Hot Wheels History

história da hot wheels

Hot Wheels History

For over 50 years Hot Wheels has been a part of the lives of millions of children and adults. What started as just a toy, has become a fever among collectors and aficionados of the brand. 

Hot Wheels came about when Elliot Handler, one of Mattel’s co-founders, challenged his team to create a toy car that was cooler and performed better than anything else on the market. He was impressed with the wheel design when he saw the first prototype. Soon, agreements were closed with car manufacturers with the appropriate licenses for the sale of the miniatures.

The first Hot Wheels to hit the market was the Custom Camaro, soon followed by 15 more releases. These first 16 Hot Wheels releases became known as the “Original 16”, or “Sweet 16”. These were the first in the Red Line Series, which had a red stripe on the tires. Tracks and sets, where you could play with the cars, were also released.

The arrival of Hot Wheels was a great success, forcing other manufacturers to change and modernize their lines in order not to lose market share. The success of the 1968 line was consolidated with the arrival of the 1969 line, making Mattel the largest manufacturer of miniature cars in the United States. 

In 1970, 43 new models were introduced. However, between 1972 and 1973 only 7 new models were created. In addition, the painting of the cars was replaced, no longer being painted with spectraflame but with solid enamel colors instead, which is used to this day in the basic line. Due to the low sales during this period, the models of these two years are very sought after by collectors.

In 1974, the Flying Colors line was introduced. Flashy stickers and designs were used on the cars. With the success of this new strategy, other manufacturers copied the innovation to not lose market share. This helped to re-increase sales. Towards the end of the decade, the Red Line was gradually phased out. It was also during this period that there was a shift towards the manufacture of more realistic cars and trucks, such as those of competitor Matchbox. 

During the 80s, Hot Wheels introduced several new features. The Hot Ones wheels were introduced in 1981 and had painted hubs and thinner axles for more speed. In 1983, the Real Riders  line was released, which introduced wheels with rubber tires. However, despite the popularity, the line stopped being produced in 1987 due to the high cost of production. It would be released again years later. In 1984, sports and economy cars of the time were introduced to the mainline.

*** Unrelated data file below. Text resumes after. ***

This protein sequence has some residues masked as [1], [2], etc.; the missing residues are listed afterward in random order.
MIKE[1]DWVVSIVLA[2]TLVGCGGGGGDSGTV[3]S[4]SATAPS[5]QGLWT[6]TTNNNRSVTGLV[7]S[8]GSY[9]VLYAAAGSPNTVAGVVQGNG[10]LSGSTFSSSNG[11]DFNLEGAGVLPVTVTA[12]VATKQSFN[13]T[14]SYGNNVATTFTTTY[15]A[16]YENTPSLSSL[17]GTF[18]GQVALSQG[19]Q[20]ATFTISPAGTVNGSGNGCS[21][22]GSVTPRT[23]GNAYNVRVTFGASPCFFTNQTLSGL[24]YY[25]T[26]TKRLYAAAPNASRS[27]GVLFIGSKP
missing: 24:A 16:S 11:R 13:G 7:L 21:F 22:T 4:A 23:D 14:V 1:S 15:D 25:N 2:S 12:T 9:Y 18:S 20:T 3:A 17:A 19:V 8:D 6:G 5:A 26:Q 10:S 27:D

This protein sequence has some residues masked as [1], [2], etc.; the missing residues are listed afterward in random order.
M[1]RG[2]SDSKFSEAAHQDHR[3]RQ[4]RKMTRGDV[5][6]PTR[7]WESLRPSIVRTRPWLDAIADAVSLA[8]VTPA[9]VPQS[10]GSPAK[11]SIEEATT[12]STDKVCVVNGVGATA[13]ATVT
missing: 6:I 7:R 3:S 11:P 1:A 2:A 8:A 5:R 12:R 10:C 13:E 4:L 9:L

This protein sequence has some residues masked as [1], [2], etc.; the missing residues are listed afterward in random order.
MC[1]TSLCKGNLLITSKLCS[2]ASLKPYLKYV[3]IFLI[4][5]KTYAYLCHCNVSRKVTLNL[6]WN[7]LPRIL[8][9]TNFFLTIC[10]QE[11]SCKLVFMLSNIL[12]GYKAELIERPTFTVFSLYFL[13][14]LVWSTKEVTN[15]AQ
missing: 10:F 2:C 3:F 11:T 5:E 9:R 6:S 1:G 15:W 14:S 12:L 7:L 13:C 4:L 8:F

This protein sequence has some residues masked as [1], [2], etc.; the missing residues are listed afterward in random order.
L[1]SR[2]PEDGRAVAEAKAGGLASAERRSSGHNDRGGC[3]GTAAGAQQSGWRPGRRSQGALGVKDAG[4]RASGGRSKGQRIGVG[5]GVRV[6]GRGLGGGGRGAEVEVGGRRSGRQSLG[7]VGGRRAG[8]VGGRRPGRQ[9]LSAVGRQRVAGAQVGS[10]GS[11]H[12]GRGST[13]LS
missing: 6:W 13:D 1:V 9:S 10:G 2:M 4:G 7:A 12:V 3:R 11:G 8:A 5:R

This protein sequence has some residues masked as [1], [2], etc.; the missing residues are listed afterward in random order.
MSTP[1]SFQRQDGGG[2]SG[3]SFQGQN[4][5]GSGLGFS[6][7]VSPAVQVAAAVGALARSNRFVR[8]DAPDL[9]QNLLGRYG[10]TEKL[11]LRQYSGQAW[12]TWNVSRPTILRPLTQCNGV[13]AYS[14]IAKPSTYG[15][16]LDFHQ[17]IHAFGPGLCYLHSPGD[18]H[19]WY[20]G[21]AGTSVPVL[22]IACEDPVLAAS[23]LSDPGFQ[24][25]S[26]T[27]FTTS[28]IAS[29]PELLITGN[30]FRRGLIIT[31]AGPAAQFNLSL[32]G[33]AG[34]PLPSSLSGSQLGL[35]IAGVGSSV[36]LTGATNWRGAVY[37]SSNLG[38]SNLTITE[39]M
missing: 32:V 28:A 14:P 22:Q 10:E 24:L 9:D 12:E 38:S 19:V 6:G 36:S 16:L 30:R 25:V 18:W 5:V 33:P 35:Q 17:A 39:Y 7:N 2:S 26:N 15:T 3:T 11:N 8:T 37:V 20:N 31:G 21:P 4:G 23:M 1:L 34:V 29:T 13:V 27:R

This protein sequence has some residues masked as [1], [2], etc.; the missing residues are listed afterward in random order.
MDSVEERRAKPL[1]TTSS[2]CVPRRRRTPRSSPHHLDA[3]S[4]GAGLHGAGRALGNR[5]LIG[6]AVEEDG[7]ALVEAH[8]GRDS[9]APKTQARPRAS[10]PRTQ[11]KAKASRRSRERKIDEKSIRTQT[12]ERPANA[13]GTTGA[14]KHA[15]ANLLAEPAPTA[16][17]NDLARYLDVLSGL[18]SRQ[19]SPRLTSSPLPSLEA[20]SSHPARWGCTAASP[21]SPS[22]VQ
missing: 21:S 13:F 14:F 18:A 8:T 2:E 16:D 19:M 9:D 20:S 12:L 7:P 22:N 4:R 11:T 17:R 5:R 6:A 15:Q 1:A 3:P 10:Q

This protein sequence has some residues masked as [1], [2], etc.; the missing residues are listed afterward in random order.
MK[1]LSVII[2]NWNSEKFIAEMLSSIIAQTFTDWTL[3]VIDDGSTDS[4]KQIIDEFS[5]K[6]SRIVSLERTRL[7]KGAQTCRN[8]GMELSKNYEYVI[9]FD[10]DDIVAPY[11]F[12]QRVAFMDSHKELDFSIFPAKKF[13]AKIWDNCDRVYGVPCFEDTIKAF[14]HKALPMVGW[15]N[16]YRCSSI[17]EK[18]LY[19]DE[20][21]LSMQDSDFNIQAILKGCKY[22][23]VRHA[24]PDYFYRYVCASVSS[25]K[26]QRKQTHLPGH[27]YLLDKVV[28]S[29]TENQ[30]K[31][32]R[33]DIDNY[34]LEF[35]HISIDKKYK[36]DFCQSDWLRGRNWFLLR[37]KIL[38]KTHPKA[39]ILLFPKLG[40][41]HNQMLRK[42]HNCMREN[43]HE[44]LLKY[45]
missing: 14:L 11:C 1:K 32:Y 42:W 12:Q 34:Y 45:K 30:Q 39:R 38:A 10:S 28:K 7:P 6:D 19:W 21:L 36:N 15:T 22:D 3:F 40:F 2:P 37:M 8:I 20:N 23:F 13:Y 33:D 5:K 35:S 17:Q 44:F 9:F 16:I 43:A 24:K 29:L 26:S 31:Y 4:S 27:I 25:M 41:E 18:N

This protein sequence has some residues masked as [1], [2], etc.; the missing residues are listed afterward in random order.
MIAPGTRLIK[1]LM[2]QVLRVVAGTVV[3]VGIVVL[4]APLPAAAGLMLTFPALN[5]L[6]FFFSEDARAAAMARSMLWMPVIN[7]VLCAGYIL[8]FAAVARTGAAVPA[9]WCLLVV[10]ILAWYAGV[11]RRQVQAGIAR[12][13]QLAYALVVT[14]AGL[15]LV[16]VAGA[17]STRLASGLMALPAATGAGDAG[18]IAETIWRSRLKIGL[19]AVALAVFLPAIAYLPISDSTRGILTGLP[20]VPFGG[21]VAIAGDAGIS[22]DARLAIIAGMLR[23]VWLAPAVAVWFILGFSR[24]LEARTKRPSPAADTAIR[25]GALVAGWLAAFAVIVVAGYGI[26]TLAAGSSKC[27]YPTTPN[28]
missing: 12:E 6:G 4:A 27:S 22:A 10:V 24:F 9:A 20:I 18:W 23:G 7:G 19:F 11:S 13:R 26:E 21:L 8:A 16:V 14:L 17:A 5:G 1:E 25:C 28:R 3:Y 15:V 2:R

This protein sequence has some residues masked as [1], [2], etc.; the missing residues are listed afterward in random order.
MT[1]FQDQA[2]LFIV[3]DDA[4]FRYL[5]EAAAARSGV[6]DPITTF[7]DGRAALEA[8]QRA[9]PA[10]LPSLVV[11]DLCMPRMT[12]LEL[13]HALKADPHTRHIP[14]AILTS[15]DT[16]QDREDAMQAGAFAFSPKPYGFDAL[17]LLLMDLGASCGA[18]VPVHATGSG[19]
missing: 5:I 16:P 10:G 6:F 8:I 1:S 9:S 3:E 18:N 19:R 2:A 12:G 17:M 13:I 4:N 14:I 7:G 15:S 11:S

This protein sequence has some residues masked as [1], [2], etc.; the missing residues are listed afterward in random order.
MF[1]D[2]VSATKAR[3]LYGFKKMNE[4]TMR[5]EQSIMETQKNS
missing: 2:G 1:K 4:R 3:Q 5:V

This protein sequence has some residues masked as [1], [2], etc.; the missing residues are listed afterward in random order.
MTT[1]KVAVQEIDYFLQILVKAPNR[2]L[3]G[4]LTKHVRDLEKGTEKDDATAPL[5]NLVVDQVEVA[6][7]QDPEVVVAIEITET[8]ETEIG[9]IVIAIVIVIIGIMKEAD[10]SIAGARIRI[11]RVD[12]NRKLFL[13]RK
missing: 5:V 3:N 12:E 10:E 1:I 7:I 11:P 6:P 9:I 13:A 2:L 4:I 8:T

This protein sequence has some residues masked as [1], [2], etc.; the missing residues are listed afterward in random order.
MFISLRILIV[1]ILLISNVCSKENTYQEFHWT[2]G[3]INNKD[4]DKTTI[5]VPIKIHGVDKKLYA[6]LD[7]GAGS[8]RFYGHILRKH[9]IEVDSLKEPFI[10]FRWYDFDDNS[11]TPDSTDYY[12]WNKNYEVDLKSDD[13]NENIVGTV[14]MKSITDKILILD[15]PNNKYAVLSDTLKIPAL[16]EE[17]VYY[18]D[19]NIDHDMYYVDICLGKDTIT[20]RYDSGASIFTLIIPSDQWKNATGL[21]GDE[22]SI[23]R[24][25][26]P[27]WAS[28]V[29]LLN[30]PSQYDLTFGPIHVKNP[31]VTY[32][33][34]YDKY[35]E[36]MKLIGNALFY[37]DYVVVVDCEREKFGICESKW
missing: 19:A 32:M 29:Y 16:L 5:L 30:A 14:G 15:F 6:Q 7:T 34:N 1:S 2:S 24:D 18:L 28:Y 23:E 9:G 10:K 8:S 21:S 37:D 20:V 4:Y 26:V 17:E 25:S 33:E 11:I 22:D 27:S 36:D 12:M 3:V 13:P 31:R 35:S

The 80s were also marked by a controversy with General Motors as they were getting ready to release the new Corvette. With problems on the production line, the release was delayed. However, Hot Wheels was already designing its miniature and it ended up being released before General Motors’ release. This nearly caused General Motors to cancel Mattel’s license.

In 1995 a big change took place: the models of each year were divided into series. Another big news was the introduction of the Treasure Hunts, which consisted of 12 models released throughout the year with special paintwork, wheels with rubber tires and initial production of just 10,000 units. In 2007 the series was renewed.

In the 2000s, Hot Wheels continued its dominance in the miniatures market. Special series with rubber tires, greater detail and better finish were released such as Entertainment,  which introduced new vehicles from films and TV shows, in addition to re-editing others, already released previously in the mainline. They also released the Boulevard , Car Culture, Fast & Furious , Pop Culture,  among others. 

It was also the birth of the Red Line Club, an exclusive club where members have the chance to buy exclusive and limited special miniatures released throughout the year, in addition to having access to content that features articles, news and a forum. 

Hot Wheels logo over the years

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